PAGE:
The progress of the gospel in Norway had been slow from the time of Ausgar's mission; but when Olave, son of Harold, became king in 1015, he determined to carry on the good work with great zeal. Many missionaries were invited from England; at their head was a bishop named Grimkil, who drew up a code of ecclesiastical laws for Norway. But the king pursued the system — too common in those days, but always the Roman system — of enforcing Christianity by such means as confiscation and severe bodily punishments, even unto death. He often had to encounter armed resistance. At length a conference was agreed upon. The king and his missionary, Grimkil, met the heathen priest at Dalen, in 1025. Olave, it is said, spent a great part of the night in prayer. The god Thor, who was represented as superior to the Christians' God, because he could be seen, was brought into the place of conference. When they met in the morning, the king pointed to the rising sun as a visible witness to his God who created it; and while the heathen were gazing on its brightness, a gigantic soldier raised his club, and broke the idol to pieces. A swarm of loathsome creatures, thus rudely disturbed, rushed forth, and, running in all directions, the men of Dalen were convinced of the vanity of the old superstition, and consented to be baptized. Olave was afterwards slain in a civil war, but it was rumored that his blood had healed a wound in the hand of the warrior who killed him; and many other miracles were said to have been wrought by him. He was canonized, and St. Olave was chosen as the patron of Norway.
The triumphs of the gospel were especially conspicuous in Denmark towards the end of this century. "Look," says Adam of Bremen, who wrote in the year 1080; "Look at that very ferocious nation of the Danes; for a long time they have been accustomed to celebrate the praises of God. Look at that piratical people; they are now content with the fruits of their own country. Look at that horrid region, formerly altogether inaccessible on account of idolatry; they now eagerly admit the preachers of the word." History represents the Danes and the English as enjoying a kind of millennial scene at this time, through the effects of missionary labors. In mutual confidence and charity they were enjoying together the blessings of Christianity. This must have been indeed wonderful and surprising to those who had known with what savage barbarity the Danes had formerly desolated the dwellings of the English. These were the peaceful triumphs of the gospel of Christ. The preaching of the cross, attended with the energy of the Holy Spirit, is sure to effect such blessed and salutary changes in the rudest people. The gospel not only emancipates the immortal soul from the slavery and doom of sin, but it greatly ameliorates the condition of man in this life, and diffuses through the world the precepts of peace, order, and good government. These are the native effects of the gospel, but they are often marred and hindered by the natural enmity of the heart, especially by those who have the sword on their side.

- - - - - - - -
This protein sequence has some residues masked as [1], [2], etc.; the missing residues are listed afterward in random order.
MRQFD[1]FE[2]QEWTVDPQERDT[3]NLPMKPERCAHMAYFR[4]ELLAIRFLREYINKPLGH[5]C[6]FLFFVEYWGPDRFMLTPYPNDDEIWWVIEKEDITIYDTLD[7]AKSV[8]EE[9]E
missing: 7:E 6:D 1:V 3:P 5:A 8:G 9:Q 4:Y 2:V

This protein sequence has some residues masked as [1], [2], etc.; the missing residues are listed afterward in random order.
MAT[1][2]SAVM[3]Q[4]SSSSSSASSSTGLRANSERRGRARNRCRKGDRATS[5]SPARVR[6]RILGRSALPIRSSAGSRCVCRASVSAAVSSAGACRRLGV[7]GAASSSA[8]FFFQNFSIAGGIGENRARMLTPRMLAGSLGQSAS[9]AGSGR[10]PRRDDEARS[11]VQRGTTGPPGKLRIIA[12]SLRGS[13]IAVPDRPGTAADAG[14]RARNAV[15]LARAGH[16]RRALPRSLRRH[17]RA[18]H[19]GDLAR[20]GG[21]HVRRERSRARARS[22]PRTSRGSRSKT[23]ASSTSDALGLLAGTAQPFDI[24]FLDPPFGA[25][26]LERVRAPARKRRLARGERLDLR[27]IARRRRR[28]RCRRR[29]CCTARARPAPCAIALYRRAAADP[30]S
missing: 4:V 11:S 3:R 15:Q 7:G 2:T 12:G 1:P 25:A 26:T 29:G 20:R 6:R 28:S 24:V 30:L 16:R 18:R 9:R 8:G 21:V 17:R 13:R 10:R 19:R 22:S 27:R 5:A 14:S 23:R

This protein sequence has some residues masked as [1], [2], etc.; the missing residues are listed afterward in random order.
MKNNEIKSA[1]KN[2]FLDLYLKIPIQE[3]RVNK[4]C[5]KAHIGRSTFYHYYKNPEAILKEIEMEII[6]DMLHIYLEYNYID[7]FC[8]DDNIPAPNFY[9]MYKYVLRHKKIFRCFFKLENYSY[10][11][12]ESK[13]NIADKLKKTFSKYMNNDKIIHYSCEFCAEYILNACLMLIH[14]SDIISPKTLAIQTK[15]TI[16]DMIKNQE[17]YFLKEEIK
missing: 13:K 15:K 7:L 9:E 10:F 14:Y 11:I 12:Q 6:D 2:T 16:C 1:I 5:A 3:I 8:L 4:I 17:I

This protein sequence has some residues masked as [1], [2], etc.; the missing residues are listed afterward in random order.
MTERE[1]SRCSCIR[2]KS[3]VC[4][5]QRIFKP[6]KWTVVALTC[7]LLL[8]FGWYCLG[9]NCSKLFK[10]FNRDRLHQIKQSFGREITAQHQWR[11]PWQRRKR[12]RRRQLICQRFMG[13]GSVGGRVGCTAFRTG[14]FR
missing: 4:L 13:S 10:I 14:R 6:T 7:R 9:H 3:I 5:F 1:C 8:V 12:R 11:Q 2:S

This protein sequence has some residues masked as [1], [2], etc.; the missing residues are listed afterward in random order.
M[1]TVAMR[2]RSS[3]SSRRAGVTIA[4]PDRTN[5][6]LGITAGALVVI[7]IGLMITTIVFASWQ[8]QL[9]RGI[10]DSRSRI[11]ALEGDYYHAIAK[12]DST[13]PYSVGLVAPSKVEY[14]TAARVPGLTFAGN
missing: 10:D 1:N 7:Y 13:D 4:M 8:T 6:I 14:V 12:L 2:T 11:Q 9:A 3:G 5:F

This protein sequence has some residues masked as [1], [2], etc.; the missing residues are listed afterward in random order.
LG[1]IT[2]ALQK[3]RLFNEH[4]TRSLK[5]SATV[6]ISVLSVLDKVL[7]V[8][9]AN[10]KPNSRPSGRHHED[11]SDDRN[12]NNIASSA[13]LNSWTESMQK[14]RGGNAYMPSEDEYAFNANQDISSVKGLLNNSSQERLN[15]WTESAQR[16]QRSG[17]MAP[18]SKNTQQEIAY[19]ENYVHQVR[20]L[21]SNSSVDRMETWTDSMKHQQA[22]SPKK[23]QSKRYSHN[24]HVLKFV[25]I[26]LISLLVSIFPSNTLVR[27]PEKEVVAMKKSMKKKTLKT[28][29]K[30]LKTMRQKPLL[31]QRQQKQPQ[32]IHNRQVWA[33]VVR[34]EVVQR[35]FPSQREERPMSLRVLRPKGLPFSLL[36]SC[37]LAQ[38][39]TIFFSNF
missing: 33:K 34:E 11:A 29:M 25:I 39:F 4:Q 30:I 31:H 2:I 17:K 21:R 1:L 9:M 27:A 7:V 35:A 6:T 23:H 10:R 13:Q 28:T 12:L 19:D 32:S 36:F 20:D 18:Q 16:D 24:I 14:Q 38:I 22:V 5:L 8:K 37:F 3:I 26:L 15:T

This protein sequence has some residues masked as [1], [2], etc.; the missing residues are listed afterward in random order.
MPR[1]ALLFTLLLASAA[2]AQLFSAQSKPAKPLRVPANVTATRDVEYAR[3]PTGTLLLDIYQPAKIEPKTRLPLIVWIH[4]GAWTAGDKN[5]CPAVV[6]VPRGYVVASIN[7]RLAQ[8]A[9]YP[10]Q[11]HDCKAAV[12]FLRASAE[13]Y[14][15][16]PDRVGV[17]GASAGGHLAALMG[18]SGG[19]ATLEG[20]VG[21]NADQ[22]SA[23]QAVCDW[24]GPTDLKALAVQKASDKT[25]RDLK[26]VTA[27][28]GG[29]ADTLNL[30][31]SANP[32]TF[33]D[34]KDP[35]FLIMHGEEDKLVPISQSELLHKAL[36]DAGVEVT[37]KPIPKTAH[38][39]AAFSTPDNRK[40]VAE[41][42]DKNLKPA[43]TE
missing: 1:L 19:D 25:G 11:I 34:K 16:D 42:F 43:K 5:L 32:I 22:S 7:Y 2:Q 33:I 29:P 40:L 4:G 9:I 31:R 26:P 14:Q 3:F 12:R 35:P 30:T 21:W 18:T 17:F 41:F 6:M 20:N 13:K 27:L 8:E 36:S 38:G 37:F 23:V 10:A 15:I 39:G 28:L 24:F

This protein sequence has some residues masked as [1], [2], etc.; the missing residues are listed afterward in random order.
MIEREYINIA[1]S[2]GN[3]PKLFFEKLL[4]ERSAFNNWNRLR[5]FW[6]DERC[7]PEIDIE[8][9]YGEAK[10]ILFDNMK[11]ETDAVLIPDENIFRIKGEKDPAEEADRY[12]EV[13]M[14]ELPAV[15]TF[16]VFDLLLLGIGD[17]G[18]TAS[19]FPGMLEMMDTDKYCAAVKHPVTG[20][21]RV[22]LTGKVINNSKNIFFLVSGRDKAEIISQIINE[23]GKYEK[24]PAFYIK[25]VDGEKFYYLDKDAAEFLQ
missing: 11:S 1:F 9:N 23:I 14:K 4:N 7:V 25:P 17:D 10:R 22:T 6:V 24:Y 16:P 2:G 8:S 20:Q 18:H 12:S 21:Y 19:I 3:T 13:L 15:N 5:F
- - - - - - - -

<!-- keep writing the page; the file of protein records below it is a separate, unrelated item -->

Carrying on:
Laneranc and Anselm are names famous in church history at this time, though not so much for grace as for learning and controversy: both were archbishops of Canterbury. They had both been monks, and celebrated teachers in that humble rank. Upwards of four thousand scholars attended the pre-lections of Lanfranc when a monk at Caen. Anselm was of equal reputation in Normandy. Lanfranc, however, has the unenviable reputation of confirming, by his great influence and learning, the dogma of transubstantiation. In the darkness of the tenth century it had made its first authoritative appearance in the church. It was attacked by Berengar, of Tours, who used all the powers of his mind, and all the resources within his reach, to demonstrate its unsoundness. But Lanfranc defended it, and having the majority of the clergy on his side, Berengar was confuted, stripped of all his preferments, and condemned to a rigorous seclusion for the remainder of his life. Berengarism became a term of reproach, and was considered a heresy. Thus the mysterious dogma of the Real Presence was established about the middle of the eleventh century. Lanfranc died in 1089. William Rufus appointed Anselm to be his successor. He has the reputation of being a great divine, a sincere Christian, and most blameless in his life. He died in 1109, being the sixteenth year of his archbishopric, and the seventy-sixth of his age. Both Lanfranc and Anselm, we need scarcely say, were zealous supporters of the power of Rome.
Margaret, Queen of Scotland, was evidently a divine channel of God's grace in those days, notwithstanding the legality of Popery. She was the daughter of Ethelred, and sister to Edgar Atheling, the last of the Saxon line of princes. The rapacity and profaneness of the Norman princes, especially of William Rufus, led Edgar and Margaret to seek a safe retreat in Scotland. King Malcolm Canmore married the English princess. The most wonderful things are related of her piety, liberality, and humility. Her character was fitted to throw a luster over a purer age. She had by Malcolm six sons and two daughters. Three of her sons reigned successively, and her daughter, Matilda, was wife to Henry I. of England, and was considered a pious Christian.